Federal legislative proposals worth thinking about

While getting the policy details right will be important, it is equally important to identify the shared values that should be present in any specific health reform policy. We hope to generate the kind of substantive discussion that will improve consensus on both the principles and policy of health care reform.

Why expand large public programs, such as Medicare?

  • Private “insurance” markets have high administrative costs. As middlemen, they make money from complexity, confusion, and frustration, which they inflict on both patients and clinicians. Hundreds of insurance companies have tens of thousands of different policies, reducing their negotiating power against big pharma, hospital systems, and medical product suppliers.
  • Larger insurance programs, like Medicare, can guarantee choice where it matters, such as choices for patients among clinicians and hospitals. And, because of their size, they could negotiate better prices for drugs and services, and be adjusted to better cover prevention, if Congress let them.
  • Expanding large public programs just makes sense – why reinvent the wheel when you can just improve on something that already works?

What current bills expand and improve Medicare?

  • Medicare for All (Sanders, I-VT): Medicare enrollment for all Americans, regardless of age. This proposal would start with lowering the age of Medicare over four years, until all Americans are covered.
  • Medicare-X Choice (Bennet, D-CO/Kaine, D-VA): This plan allows for a public insurance plan offered to individuals and small business through the health insurance exchange. It also allows Medicare to negotiate fairer drug prices.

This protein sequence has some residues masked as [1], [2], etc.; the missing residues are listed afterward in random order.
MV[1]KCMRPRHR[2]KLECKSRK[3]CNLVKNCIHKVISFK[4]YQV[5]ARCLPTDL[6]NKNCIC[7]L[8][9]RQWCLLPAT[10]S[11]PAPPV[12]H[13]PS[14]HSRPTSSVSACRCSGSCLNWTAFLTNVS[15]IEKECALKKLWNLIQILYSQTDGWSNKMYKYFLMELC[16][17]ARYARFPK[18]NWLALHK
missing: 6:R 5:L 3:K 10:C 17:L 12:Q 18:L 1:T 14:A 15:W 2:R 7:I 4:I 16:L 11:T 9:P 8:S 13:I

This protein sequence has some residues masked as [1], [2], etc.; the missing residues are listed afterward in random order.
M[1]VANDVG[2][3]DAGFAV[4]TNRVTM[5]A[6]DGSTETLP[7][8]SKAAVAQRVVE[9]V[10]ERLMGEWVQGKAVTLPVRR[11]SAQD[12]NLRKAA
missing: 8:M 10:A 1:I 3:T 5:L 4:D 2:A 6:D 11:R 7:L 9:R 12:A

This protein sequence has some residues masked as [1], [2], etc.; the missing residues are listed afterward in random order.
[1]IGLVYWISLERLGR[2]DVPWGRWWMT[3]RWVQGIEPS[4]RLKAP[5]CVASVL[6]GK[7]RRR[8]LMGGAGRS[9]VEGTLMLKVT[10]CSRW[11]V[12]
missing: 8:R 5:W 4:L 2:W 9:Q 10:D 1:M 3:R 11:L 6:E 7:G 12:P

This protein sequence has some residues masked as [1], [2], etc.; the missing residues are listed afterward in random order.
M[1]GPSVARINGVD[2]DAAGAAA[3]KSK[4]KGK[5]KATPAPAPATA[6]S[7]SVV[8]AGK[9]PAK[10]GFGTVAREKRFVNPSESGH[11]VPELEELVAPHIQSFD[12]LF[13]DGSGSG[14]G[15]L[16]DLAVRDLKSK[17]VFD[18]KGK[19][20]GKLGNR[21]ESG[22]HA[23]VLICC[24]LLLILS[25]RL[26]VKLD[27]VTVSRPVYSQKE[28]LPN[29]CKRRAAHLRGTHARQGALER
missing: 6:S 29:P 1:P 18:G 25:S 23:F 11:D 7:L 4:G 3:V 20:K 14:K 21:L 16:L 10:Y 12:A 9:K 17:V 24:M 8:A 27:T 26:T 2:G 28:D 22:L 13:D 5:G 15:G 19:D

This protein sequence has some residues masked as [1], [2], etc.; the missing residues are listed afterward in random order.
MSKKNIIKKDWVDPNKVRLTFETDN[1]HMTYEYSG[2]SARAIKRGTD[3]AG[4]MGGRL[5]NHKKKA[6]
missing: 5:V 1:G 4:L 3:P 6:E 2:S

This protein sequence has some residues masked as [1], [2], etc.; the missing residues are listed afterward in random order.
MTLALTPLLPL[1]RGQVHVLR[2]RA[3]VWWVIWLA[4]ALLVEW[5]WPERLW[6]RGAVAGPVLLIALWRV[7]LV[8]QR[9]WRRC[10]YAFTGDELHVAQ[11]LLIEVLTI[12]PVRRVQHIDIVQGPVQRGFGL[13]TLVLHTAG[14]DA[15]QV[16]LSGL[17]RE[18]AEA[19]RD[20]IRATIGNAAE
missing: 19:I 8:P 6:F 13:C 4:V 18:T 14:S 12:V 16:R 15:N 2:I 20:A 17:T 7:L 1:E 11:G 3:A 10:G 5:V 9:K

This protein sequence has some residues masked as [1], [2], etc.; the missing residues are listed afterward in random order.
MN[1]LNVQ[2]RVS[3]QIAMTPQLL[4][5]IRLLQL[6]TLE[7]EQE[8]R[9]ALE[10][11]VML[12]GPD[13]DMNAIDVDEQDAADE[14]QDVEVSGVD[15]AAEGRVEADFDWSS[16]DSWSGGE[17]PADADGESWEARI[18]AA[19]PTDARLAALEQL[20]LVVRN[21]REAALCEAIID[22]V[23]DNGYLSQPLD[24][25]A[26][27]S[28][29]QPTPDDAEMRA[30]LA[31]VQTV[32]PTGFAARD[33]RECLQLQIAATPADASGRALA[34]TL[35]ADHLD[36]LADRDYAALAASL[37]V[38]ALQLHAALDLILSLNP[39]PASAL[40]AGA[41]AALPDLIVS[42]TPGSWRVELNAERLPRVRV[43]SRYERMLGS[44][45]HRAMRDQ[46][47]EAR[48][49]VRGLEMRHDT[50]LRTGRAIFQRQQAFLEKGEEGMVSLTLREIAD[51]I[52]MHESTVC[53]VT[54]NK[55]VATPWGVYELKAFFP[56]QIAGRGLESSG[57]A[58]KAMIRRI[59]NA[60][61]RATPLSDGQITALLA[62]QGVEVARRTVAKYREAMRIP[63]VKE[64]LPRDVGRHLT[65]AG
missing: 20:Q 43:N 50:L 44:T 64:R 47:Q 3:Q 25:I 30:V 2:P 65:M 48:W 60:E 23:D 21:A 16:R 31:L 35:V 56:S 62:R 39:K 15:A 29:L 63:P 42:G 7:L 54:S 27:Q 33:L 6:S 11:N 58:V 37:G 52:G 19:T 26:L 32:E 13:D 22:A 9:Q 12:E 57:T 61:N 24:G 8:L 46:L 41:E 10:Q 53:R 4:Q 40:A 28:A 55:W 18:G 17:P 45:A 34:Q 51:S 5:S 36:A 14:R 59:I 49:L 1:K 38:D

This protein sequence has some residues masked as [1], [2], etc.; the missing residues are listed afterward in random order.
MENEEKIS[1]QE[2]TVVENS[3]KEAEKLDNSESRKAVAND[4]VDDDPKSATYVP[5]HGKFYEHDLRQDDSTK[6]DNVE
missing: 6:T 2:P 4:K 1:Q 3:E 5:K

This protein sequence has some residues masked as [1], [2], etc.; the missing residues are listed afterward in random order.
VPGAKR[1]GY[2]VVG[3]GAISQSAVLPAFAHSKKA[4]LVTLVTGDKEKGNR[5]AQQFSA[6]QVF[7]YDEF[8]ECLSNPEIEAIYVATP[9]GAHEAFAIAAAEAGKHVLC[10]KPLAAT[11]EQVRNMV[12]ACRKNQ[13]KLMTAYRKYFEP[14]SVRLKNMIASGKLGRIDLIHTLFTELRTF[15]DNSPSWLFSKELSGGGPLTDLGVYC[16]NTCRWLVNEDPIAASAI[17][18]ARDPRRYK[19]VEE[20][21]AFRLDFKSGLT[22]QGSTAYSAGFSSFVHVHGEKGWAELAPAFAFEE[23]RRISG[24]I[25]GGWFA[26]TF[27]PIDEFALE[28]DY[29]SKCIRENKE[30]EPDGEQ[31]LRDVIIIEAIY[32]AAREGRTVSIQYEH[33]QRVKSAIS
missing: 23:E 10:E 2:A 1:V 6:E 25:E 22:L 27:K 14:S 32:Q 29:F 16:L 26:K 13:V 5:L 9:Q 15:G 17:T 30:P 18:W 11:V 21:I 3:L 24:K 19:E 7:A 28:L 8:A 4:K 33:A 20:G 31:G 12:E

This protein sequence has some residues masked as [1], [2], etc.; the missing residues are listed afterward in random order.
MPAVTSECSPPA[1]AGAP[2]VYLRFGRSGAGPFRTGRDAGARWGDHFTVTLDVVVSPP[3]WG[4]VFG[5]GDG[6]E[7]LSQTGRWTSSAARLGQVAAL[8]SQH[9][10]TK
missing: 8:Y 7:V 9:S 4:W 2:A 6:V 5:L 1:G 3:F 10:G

What bills expand Medicaid?

What about states?

States can be important models. About two dozen states have bills to expand coverage, a number through universal care. For better and worse, the model adopted in the 2010 Affordable Care Act was modeled on the bipartisan 2006 Massachusetts reform legislation.

Why aren’t other bills on this list?

Making health care fair, especially economically fair, requires tackling multiple problems. Drug prices and the opioid crisis are just two examples of the many health issues members of Congress are addressing . There are over 20 bills in Congress on the opioid crisis alone. However, we believe that the issue of fairness – the need for affordable universality – is paramount. Once U.S. health care is built on the principle of affordable universality, other problems of excessive prices and administrative frustration become easier to solve. In other words, without first addressing universality, we are only treating the symptoms of our sick health care, not curing the disease.

When can major progress be made?

To get committee hearings and serious attention, the party that supports a comprehensive approach has to be in the majority, with a committee chair who is open to the debate. To actually be enacted, the President and leadership of both the Senate and the House of Representatives have to desire major change.
There is a tendency for activists to get into intense debates about the merits of the policy particulars of different proposals. There is a time for this, but later. The challenge we have now is to gain broader support for a commitment to affordable health care for all. We must mobilize those who already recognize the need for larger government roles. But, additionally, we must help those who believe otherwise to understand how deeply unfair American health care is and the need to work towards effective solutions for all of us. Updated 6/1/2018